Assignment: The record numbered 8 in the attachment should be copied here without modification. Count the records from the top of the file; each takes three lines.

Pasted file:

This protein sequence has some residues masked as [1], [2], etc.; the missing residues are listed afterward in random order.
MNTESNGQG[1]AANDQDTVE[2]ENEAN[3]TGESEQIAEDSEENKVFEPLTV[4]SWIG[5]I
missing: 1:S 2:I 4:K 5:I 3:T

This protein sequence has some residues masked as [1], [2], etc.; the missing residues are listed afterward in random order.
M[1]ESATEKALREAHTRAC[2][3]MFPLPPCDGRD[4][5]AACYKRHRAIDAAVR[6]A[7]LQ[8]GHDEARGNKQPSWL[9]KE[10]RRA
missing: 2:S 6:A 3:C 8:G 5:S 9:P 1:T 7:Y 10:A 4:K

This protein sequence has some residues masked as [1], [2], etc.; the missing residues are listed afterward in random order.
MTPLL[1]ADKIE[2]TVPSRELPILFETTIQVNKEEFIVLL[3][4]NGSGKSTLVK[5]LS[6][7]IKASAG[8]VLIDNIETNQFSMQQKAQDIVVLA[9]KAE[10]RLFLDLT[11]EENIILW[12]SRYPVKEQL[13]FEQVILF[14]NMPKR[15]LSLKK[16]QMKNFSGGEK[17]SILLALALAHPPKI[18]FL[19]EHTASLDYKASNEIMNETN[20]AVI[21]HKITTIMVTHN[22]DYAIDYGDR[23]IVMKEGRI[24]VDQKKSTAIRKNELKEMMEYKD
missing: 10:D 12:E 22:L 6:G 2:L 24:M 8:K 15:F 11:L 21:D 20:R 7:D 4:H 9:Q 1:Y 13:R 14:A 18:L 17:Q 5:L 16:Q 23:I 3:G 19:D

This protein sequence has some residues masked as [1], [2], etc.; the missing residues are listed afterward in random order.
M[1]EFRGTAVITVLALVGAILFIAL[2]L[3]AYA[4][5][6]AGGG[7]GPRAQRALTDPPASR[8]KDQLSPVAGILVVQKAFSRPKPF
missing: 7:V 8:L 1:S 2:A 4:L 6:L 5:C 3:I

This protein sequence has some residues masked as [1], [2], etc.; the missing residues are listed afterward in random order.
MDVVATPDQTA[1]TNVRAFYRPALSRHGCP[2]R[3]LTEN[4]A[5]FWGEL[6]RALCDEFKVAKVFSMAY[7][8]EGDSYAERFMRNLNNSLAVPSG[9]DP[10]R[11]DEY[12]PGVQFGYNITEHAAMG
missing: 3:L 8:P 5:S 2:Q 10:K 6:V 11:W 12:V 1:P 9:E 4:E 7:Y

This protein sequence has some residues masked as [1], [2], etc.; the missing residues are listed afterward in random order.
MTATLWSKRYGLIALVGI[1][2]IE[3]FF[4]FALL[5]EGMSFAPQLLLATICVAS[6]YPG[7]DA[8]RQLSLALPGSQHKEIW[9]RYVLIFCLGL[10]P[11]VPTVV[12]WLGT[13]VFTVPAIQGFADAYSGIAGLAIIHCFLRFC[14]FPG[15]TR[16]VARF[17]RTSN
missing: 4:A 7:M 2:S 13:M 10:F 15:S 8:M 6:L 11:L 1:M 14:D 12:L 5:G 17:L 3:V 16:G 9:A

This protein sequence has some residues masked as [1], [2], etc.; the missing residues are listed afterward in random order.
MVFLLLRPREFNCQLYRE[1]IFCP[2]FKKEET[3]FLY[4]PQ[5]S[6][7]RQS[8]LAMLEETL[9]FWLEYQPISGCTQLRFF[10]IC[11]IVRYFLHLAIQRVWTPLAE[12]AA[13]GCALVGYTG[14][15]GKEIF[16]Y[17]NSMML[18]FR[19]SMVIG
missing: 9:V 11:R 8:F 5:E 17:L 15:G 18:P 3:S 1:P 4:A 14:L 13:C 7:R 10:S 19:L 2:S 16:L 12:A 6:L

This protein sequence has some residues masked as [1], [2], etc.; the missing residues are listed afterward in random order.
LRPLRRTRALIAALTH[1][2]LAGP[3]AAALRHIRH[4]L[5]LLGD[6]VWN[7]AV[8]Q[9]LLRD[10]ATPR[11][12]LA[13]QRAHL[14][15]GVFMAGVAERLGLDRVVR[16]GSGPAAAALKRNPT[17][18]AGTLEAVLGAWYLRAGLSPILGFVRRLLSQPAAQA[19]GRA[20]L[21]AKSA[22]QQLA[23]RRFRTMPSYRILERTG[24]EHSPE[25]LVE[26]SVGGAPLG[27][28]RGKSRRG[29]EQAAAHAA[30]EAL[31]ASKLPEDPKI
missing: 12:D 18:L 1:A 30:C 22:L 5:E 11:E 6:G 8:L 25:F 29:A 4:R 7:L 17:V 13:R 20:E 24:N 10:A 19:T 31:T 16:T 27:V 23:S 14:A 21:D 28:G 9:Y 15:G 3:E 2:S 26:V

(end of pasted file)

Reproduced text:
This protein sequence has some residues masked as [1], [2], etc.; the missing residues are listed afterward in random order.
LRPLRRTRALIAALTH[1][2]LAGP[3]AAALRHIRH[4]L[5]LLGD[6]VWN[7]AV[8]Q[9]LLRD[10]ATPR[11][12]LA[13]QRAHL[14][15]GVFMAGVAERLGLDRVVR[16]GSGPAAAALKRNPT[17][18]AGTLEAVLGAWYLRAGLSPILGFVRRLLSQPAAQA[19]GRA[20]L[21]AKSA[22]QQLA[23]RRFRTMPSYRILERTG[24]EHSPE[25]LVE[26]SVGGAPLG[27][28]RGKSRRG[29]EQAAAHAA[30]EAL[31]ASKLPEDPKI
missing: 12:D 18:L 1:A 30:C 22:L 5:E 11:E 6:G 8:L 25:F 29:A 4:R 7:L 17:V 13:R 20:E 24:N 10:A 19:T 31:T 16:T 27:V 23:S 14:A 21:D 28:G 9:Y 15:G 3:E 2:S 26:V